An Oliver, B.C., non-profit organization is gearing up to process 7.5 million servings of dehydrated soup mix to feed millions of people overseas and tackle world hunger.
Okanagan Gleaners, founded in 1994, turns blemished fruits and vegetables, donated by local farmers, into a delicious dehydrated soup, to spare produce from the landfill.
“A serving is a 250-millilitre cup of soup. In a lot of cases, it isn’t used as soup, it is used as additional food for stretching whatever people would put on tacos or in their rice,” said general manager Greg Masson.
Masson said the organization fills a gap to ensure edible food isn’t wasted or left to rot in fields and orchards.
“Most of the produce we receive is unsellable. It is too big for market, too small for market, not ripe enough, or overripe, so what they can’t sell, and I wouldn’t want to be a grower today because they are supposed to have a crystal ball,” he said.
Growers from all over the region will donate thousands of pounds of excess or blemished produce, he said, to its processing facility on Number 3 Road in Oliver.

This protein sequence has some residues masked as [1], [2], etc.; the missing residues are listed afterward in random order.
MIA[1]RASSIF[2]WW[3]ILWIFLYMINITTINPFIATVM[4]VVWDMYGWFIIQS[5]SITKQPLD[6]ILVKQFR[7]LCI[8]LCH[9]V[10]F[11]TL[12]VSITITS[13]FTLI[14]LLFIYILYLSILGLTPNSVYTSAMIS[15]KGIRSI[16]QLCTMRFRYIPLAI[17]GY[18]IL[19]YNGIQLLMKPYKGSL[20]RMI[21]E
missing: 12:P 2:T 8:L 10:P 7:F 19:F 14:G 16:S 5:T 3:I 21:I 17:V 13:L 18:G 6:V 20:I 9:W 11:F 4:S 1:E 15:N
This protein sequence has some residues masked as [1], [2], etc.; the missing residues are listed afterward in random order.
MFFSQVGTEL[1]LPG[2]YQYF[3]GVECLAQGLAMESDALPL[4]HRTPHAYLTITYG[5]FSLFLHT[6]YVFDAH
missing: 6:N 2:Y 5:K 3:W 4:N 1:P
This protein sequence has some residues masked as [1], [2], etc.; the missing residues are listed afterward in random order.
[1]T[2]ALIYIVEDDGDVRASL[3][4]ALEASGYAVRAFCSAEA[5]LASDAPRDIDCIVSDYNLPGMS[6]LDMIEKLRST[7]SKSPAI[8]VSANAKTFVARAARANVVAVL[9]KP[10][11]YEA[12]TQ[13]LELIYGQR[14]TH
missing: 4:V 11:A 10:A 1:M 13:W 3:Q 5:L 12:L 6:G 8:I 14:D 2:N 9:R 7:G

“We just had a local grower up on River Road in Oliver bring us peppers, potatoes, squash,” he said.
“We are blessed with a potato farmer, they will supply us with 120,000 pounds of coal potatoes.”
Masson said the small non-profit society struggled during the COVID-19 pandemic to host its usual army of volunteers to create high volumes of dehydrated soup.
“We’ve been very restricted on the number of volunteers that we can have. We are not getting the youth groups out of Richmond that would bring us 60-70 teenagers a week, sleeping in tents, we are not getting those, we are getting self-contained RVers and we are being able to maintain a distance that way and working outdoors,” he said.
This year, processing will occur from Oct. 26 to Nov. 6.
“We’ve sent two shipments to Burundi in southeast Africa, we’ve sent soup to Venezuela, we are sending food to Eswatini, and we’ve got two orders ready to go to Haiti, so wherever there are food shortages or unsustainability,” Masson said.
When asked why the product is shipped overseas instead of feeding the hungry in the Okanagan, Masson said it was a fair question.
“We started working with an organization out of Edmonton to send dried vegetables and soup mix to 10 Inuit communities along the Arctic Ocean,” Masson responded.
He said it is the mission of the Christian faith-based organization to help address world hunger.
Anyone interested in volunteering can visit the group’s website.
A UN report estimates 17 per cent of the food produced globally each year is wasted. That amounts to 931 million metric tons (1.03 billion tons) of food.